As Bloomsday approaches, Mary Russell goes on a transatlantic odyssey to solve the mystery of No 7 Eccles Street’s multiple door knockers
We met in Manhattan, Fred and I, in a small cafe near where I was then living, not far from the Bowery. Third Avenue, to be precise. The number three would turn out to have some significance, as would the number seven, though I didn’t yet know it.
Fred was part of an international organisation I belonged to, which helped you to meet local people wherever you were staying.
We had lunch, chatted and then he took a metal object from his bag and placed it on the table between us.
“What’s this?” I asked, though I could clearly see it was an old, black door knocker.
“It’s the door knocker,” he said and paused dramatically, “from No 7, Eccles Street, Dublin.”
The table shuddered slightly as if an earthquake were on the way. No 7 Eccles Street, after all, was the fictional home of Ulysses’ Leopold and Molly Bloom. When James Joyce discovered the house was empty in 1904, he conveniently installed the Blooms in it without so much as a by-your-leave.
And then along came Fred Seiden. In July 1966, he was an eager young American doing a sort of odyssey on wheels around Europe. Arriving in Dublin, he immediately pedalled off to retrace some of Bloom’s steps. In Eccles Street he found No 7 dilapidated and certainly not celebrated as home to the most well-used marital bed in literary history. Then – and put your hands over your ears now if you don’t want to be an accessory after the crime – he wrenched the door knocker from the door, believing he was saving at least one small part of a house that clearly would not survive much longer.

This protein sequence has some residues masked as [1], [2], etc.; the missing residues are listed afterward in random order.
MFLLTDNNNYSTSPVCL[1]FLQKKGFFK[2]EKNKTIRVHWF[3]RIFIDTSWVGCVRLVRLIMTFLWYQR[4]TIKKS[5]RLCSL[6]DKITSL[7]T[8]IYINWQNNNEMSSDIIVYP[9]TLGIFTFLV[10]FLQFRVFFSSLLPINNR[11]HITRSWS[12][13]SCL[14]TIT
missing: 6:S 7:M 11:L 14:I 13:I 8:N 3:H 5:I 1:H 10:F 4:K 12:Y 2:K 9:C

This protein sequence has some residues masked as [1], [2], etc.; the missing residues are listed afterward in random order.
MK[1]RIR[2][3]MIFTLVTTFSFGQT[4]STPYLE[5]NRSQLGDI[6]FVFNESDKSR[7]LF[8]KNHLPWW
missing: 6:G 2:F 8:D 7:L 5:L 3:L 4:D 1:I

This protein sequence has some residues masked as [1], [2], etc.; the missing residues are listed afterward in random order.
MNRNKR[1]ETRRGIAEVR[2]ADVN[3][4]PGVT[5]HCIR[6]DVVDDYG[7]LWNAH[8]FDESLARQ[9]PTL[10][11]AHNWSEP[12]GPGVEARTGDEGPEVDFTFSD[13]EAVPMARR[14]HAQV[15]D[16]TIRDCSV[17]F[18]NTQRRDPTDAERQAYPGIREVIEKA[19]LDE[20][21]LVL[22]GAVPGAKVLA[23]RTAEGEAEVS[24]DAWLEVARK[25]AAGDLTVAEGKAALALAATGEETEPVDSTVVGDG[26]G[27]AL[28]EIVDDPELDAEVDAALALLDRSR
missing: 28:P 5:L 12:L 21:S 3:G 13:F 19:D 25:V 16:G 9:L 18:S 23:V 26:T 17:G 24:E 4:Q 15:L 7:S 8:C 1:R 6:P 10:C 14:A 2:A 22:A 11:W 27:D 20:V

Thirty-eight years later, he looked gobsmacked when I told him that, in fact, the door was alive and well, its knocker in situ, and on display at the James Joyce Centre.
We eyeballed each other, neither flinching from these two versions of the truth, but as soon as I got back to Dublin I hightailed it to the James Joyce Centre to examine the knocker. I saw from the marks on the door that, yes, there had been a number of previous ones.
In New York last year, I met up with Fred again and compared notes and drawings. His knocker could have come from the door, as he says, though its shape didn’t seem to fit the fading outline of previous ones.
The thing is, Joycean scholars, understandably, are not overly interested in the door knocker. Austin Briggs of Hamilton College, New York, however, wrote in a short innuendo piece (knockers, geddit?) that he thought he must have seen the door in Eccles Street before the house was demolished, but felt sure the knocker now on the door in the James Joyce Centre was not the same one as he had seen.
David Butler, the centre’s education officer, isn’t overly surprised: “A lady gave us another one only last year, ” he says.
Famous Joycean David Norris was able to reveal the identity of “the lady” – none other than Mary Maher, one-time women’s editor of The Irish Times and “a fierce union woman”, as a colleague described her.
“Yes,” Mary says, “a friend gave it to me years ago. I can’t say how he came by it or who he was but I decided to donate it to the centre last year.” It’s on display upstairs in a glass case.
Which means we have three No 7 door knockers, and you can’t get a better magical mix than that, so don’t anyone even think of finding a fourth one.
Back at the James Joyce Centre, as I talk to David Butler, a visitor approaches the door and reverently strokes its knocker. Politely, I avert my eyes during this sacred moment so I am not able to tell if the pilgrim is Japanese or American or from another of the many far-flung outposts of Joycean culture. Naturally, I don’t tell him about my discoveries.
We’ve managed to deal with the fact that St Patrick was a fictitious person, but how awful it would be to learn that, when it comes to the door knocker, we’ve all been rubbing the wrong relic.